Feds Shut Down 'Free Government Grants' Scam
The FTC settlement involves In Deep Services, Inc. of California and its principals, Ryan Champion and Joseph C. Fleming IV, which did business under the names Grant$ For You Now, Grant One Day, and Easy Grant Access.The settlement is part of "Operation Short Change," a federal crackdown launched in July 2009 against scams targeting financially-strapped consumers. Free government grant schemes have been around for years, and have proliferated during the Great Recession.
The FTC said In Deep Services operated websites that deceived consumers by promising them free government grant money to cover personal expenses and pay off debt -- even though no such federal government grants exist.
According to the FTC complaint, the defendants requested consumers' credit or debit account information to process a $1.99 fee that allowed access to "members only" sections of their websites, which supposedly contained information on how to apply for federal government grants.
In reality, the "members only" portion of the site was chock full of inaccurate and obsolete information.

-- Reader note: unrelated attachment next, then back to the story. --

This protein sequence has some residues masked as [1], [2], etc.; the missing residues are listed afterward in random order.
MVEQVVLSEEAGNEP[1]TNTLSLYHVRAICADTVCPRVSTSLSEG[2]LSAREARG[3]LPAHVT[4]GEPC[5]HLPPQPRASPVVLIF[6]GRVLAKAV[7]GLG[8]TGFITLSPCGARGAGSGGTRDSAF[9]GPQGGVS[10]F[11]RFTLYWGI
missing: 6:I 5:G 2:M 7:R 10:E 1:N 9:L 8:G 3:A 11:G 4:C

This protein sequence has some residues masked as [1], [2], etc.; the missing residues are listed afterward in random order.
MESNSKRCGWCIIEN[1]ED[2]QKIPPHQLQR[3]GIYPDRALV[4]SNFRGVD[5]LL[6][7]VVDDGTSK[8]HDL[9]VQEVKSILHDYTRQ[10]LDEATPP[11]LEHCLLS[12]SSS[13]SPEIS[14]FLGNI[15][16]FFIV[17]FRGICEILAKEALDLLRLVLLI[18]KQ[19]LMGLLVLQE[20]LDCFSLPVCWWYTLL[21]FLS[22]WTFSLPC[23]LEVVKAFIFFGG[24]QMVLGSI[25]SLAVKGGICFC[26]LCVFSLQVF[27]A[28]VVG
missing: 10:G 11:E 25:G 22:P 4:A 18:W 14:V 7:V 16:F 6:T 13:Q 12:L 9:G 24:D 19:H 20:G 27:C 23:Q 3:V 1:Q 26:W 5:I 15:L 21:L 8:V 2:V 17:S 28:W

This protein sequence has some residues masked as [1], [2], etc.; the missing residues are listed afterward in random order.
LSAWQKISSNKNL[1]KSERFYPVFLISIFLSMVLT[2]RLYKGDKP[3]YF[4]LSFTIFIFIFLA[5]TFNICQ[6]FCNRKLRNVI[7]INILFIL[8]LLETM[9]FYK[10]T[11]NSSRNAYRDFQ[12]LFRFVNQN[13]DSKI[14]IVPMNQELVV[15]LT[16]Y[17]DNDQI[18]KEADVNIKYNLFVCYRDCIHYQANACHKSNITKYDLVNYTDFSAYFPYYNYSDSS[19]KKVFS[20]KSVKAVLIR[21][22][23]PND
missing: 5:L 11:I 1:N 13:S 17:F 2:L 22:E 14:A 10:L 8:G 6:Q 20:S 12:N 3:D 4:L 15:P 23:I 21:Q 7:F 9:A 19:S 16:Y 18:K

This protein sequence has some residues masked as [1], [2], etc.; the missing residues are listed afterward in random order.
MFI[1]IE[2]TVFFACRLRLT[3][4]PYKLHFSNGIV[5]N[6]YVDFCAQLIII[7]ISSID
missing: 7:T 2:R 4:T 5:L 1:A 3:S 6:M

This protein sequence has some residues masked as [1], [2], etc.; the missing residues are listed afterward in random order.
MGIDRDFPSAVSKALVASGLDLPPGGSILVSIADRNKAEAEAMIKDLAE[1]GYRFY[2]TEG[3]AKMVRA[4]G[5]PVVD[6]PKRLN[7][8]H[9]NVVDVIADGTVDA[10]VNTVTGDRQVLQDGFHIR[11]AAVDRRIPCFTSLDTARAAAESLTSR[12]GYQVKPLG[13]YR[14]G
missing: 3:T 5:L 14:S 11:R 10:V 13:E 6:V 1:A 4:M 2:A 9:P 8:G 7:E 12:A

The FTC also accused the defendants of failing to disclose that consumers who signed up for their bogus service were hit with recurring monthly charges of $72 to $95, as well as a one-time charge of $19.12. All of the defendants' websites falsely offered a "100% No Hassle Money Back Guarantee."
The defendants' sites were first shut down in June 2009, when an FTC lawsuit resulted in a temporary restraining order.
The FTC settlement bans the defendants from marketing or selling any grant-related product or service, or "negative option" program in which consumers have to opt-out in order to prevent being charged.
The defendants are also barred from automatically debiting consumers' accounts without authorization and misrepresenting facts that would influence consumers' decisions about whether to participate in a program.
The settlement imposes In Deep Services, Ryan Champion and Joseph C. Fleming IV,
a fine of $9,042,070 each. The judgments will be suspended if the defendants pay back taxes owed to the IRS and the state of California, and surrender their remaining assets to the FTC.
If the court determines the defendants lied about their finances or if they fail to pay back taxes, the full amount of the penalty will be due.